2016 SAE Congress: Computers will amplify human creativity, says DARPA expert

  • 17-Apr-2016 09:08 EDT
Darpa at Tech Hub.JPG

"I want to change the relationship between the computer and human," DARPA's Dr. Jan Vandenbrande said during his Tech Hub talk at the 2016 SAE World Congress. (Kami Buchholz)


New manufacturing methods are at odds with the human mind’s ability to envision innovative component shapes, but computers can help fill the creative void, according to an expert from the U.S. Defense Advanced Research Projects Agency (DARPA).

“What I envision is that the computer system amplifies human creativity,” Dr. Jan Vandenbrande, DARPA Program Manager, said during his presentation on designing for advanced materials and manufacturing processes, at the 2016 SAE World Congress Tech Hub.

Today’s design engineering approach is human-centric. “The role of the computer by and large is to capture the shape, not your design or your design decisions,” noted Dr. Vandenbrande. “The computer acts as a giant calculator where you push the buttons and get an answer, and you are responsible to decide what to do with the answers [such as] how to make a shape stronger, how to improve crashworthiness.”

But new manufacturing/fabrication techniques are changing the production landscape.

For instance, the possibilities appear infinite with additive manufacturing, popularly known as 3D printing. “So now you can have a ball inside of a ball inside of a ball. Something we could have never made before. That freedom is so vast that our minds can’t deal with it; we can’t even imagine the things we could come up with,” Vandenbrande said in an interview with Automotive Engineering.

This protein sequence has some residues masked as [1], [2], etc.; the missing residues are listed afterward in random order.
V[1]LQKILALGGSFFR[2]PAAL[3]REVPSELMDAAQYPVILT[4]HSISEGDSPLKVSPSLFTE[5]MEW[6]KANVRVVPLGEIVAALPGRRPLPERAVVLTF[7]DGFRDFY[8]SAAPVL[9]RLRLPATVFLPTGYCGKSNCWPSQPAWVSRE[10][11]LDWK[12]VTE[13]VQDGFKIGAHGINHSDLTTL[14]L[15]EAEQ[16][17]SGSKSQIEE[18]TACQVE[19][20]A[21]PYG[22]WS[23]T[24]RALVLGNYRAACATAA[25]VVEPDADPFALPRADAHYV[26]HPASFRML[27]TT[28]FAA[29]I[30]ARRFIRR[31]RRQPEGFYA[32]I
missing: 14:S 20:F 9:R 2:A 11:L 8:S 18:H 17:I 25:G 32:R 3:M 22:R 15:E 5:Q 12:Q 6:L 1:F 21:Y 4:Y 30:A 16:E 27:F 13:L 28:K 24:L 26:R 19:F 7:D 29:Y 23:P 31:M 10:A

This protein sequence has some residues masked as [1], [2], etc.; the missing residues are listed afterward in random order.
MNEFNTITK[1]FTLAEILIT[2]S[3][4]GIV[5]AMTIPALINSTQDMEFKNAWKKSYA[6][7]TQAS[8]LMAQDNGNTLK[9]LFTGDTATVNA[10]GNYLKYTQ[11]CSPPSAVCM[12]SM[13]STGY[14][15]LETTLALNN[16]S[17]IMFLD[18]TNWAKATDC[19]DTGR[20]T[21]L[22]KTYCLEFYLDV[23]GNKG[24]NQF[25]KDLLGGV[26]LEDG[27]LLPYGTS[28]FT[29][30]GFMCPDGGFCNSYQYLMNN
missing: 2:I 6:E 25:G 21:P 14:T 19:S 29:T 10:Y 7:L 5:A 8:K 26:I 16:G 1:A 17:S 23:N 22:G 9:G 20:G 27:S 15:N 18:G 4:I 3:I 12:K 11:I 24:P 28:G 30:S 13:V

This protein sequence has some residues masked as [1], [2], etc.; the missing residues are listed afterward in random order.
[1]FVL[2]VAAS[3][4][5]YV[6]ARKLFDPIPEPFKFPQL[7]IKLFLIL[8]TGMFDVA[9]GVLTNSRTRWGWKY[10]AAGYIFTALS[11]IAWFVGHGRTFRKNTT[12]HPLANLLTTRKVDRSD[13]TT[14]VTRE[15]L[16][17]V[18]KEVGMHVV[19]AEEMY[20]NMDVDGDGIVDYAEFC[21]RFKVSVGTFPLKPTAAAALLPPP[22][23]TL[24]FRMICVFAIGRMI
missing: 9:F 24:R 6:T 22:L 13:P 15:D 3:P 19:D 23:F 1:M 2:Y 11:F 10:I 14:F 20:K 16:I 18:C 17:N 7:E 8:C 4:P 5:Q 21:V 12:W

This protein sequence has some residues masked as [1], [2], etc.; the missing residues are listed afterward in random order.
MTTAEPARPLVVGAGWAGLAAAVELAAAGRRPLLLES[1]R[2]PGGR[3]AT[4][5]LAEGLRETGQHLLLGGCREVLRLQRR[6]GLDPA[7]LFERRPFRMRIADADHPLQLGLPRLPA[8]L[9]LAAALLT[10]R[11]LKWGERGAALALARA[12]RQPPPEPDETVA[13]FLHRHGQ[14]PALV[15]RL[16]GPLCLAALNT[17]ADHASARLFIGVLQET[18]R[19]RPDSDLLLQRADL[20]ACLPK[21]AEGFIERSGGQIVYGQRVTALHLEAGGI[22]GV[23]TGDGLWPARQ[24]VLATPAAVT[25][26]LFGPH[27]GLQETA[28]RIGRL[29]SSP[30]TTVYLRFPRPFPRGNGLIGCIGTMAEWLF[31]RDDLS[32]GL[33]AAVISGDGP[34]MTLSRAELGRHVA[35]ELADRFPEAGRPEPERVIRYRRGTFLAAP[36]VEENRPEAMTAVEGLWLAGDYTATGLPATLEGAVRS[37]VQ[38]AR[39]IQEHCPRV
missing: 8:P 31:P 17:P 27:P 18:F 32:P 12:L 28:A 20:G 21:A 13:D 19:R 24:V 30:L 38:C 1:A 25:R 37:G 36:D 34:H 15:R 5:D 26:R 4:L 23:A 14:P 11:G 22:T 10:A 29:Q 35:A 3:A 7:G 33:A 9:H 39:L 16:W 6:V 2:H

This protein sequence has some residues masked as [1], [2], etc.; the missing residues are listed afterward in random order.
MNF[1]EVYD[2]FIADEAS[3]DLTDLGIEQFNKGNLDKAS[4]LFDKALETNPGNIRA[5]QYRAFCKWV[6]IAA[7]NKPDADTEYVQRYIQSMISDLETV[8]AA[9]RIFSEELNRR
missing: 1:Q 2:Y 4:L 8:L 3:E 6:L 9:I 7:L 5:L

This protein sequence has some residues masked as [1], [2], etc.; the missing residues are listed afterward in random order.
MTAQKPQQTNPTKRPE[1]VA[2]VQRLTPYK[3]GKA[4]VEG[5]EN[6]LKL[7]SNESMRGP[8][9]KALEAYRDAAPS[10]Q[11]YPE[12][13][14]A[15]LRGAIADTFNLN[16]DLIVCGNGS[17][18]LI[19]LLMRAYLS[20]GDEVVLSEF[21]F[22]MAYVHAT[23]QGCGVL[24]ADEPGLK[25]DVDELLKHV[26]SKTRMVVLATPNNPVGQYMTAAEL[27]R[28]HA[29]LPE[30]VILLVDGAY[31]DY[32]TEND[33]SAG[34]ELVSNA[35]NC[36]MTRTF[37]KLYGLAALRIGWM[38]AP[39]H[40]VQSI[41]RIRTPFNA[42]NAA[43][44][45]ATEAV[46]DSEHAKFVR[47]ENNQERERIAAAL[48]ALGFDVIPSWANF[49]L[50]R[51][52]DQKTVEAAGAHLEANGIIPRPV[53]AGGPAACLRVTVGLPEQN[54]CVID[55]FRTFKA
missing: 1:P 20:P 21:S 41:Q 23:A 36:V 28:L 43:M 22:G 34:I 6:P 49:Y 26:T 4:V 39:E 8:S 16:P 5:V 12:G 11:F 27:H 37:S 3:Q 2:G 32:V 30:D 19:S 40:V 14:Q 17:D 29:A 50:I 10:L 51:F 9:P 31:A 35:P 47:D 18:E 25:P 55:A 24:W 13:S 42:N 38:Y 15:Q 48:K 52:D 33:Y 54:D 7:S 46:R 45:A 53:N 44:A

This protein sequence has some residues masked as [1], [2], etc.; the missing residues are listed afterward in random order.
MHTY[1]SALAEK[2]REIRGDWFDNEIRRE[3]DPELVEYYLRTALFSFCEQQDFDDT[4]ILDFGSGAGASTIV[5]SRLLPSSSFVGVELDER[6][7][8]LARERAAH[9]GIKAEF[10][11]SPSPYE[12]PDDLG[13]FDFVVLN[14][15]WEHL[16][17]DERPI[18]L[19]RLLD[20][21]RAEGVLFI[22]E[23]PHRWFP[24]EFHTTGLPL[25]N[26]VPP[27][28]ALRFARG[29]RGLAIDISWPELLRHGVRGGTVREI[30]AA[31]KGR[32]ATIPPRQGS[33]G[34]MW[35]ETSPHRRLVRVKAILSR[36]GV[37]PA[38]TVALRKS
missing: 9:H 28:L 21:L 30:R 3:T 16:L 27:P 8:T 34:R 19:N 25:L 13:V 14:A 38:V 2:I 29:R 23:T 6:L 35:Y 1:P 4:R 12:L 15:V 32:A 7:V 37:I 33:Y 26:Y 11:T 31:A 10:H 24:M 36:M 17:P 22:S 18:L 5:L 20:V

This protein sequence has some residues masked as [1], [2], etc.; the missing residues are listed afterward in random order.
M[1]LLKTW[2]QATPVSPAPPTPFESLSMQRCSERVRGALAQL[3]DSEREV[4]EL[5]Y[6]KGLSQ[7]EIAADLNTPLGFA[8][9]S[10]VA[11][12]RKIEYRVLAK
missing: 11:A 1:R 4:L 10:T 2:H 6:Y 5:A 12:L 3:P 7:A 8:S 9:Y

Creating shapes with composite materials is a bit more complicated as it can be difficult to know, up front in the design process, if a particular shape would encounter production issues.

“We really want something like an error correction in Microsoft Word that tells you, ‘No, you shouldn’t do this’. Or ideally, it generates the [optimal] shapes that you can make with that material, and it optimizes the manufacturing,” Vandenbrande explained.

In 2015, a mission-critical component from GE Aviation became the first 3D printed part to be certified by the U.S. Federal Aviation Administration (FAA) for flight. The part serves as the housing for the compressor inlet temperature sensor used in certain GE commercial jet engines. It underscores the new frontier of 3D printing and other advanced manufacturing processes.

“So how is the rest of the world going to leverage these amazing new technologies?” Vandenbrande asked.

But to keep up with production possibilities, design creativity will need an assist, according to Vandenbrande.

“We need a new set of mathematics as well as a new set of representations to amplify human creativity, and [that’s needed] to make use of all these amazing [manufacturing/fabrication] capabilities that we have right now,” Vandenbrande said.

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